Matched field processing(MFP) is a parameter estimation technique for localizing the range, depth, and bearing of a point source from the signal field propagating in an acoustic waveguide. MFP involves the correlation of the actual acoustic pressure field measured at a receiver array with a predicted field based on a postulated source position and an assumed ocean model.
A high degree of correlation between the measured field and the predicted field indicates a likely source location. Thus an increased complexity of the ocean's structure provides a greater variability of the acoustic fields, which aids the estimation procedure. When the environmental data are inaccurate or incomplete, a "mismatch" occurs between the measured data and the predicted pressure field, that causes a degradation in MFP correlation and an appreciable bias.
In this thesis, I was concerned with quantitative evaluation of the effects of mismatches arising from inaccuracies in a number of important system and ocean environmental parameters in a shallow water. The motivation for this study is to examine the biases in the source localization and the sensitivities of the matching results from various mismatches.
Using a conventional estimator, I have investigated the bias of range and depth estimates caused by perturbations in array position, as well as ocean environmental parameters through the simulation. Replica fields are calculated using the normal mode methods with the exception of bathymetry case. Also this study examined the sensitivity of MFP to geometric, geoacoustic, and ocean sound speed parameters using the genetic algorithm. And this method is applied to measured data to overcome mismatch and accurately estimate source location with limited a priori environmental information by expanding the parameter search space of MFP to include environmental parameters.
As a result, significant biases can be introduced into the depth and range localization predictions of a MFP through erroneous estimates of environmental parameters. It can also be concluded that the impact of mismatch, both summer sound speed and sensor position in water layer, is more serious than the geoacoustic parameters. This implies that simulations of mismatch which consider only a few errors will provide very misleading results on source position. Water depth and bottom bathymetry errors can be offset significantly it shifted progressively farther away and deeper from the actual source location as the true water depth became shallower. Errors in estimates of the sediment attenuation and density, and basement parameters appear to be of relatively minor importance.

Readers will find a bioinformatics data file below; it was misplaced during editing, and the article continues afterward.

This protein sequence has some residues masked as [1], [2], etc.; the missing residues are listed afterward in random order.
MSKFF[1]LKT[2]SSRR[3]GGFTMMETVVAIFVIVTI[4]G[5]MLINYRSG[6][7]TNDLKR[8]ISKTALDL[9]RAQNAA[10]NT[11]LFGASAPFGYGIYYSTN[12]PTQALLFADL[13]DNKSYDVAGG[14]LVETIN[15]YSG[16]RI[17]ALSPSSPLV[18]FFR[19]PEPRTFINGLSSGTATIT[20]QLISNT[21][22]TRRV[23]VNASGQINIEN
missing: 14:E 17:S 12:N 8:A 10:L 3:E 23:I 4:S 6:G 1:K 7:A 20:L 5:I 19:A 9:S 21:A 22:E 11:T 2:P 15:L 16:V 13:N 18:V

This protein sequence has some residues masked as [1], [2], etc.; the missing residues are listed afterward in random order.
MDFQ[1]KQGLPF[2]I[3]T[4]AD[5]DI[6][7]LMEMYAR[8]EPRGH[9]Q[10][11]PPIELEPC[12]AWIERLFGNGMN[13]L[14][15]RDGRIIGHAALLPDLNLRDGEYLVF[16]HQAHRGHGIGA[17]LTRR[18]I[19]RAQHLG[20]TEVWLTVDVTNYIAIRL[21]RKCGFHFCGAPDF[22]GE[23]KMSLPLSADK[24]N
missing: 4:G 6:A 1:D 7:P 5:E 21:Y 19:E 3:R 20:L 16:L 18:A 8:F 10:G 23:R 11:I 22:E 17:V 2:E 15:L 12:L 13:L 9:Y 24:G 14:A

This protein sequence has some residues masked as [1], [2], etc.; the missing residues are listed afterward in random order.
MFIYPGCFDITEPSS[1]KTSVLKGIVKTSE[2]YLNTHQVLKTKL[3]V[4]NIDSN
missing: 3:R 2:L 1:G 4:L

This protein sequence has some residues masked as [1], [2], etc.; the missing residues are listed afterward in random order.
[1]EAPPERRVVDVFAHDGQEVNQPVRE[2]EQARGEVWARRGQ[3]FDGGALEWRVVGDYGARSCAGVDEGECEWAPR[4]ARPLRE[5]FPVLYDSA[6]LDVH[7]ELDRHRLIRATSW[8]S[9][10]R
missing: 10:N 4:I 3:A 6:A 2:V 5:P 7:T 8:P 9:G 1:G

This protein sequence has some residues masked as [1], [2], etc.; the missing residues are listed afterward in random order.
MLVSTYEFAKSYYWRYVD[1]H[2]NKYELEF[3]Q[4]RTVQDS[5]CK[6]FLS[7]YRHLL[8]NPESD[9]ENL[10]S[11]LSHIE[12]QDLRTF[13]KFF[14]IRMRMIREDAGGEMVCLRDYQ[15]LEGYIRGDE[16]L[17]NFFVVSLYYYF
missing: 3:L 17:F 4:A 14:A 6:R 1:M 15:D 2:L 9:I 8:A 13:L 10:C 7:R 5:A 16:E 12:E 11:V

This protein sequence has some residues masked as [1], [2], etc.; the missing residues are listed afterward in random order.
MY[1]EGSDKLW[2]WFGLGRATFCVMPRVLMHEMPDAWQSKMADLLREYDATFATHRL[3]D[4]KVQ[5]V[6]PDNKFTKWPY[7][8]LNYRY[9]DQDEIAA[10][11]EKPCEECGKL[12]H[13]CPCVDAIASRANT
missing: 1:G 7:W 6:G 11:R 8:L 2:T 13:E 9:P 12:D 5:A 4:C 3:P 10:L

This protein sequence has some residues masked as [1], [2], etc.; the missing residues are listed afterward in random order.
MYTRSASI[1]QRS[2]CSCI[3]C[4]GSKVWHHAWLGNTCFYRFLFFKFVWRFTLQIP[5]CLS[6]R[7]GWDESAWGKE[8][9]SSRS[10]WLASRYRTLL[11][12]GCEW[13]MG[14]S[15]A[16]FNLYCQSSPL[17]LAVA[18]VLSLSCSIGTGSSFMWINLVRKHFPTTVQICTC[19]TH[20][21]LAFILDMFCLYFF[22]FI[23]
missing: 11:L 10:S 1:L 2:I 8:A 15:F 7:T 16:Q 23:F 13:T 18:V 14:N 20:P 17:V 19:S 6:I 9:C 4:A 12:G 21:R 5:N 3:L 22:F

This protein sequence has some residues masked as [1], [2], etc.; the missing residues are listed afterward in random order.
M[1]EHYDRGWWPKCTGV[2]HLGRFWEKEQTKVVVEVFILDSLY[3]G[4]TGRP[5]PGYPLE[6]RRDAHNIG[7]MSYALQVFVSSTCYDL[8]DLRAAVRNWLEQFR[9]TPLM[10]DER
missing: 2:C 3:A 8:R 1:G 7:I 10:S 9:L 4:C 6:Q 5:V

From an experimental implementation viewpoint, these result should enable resources to be concentrated on obtaining reliable values for those parameters which are important to know accurately, avoiding unnecessary effort to overdetermine relatively unimportant ones. It is also necessary to understand the types of mismatches in MFP that may be introduced by inaccuracies in the various forward modeling parameters, so that specific types of information deficiencies may be identified and attempts can be made to compensate for them.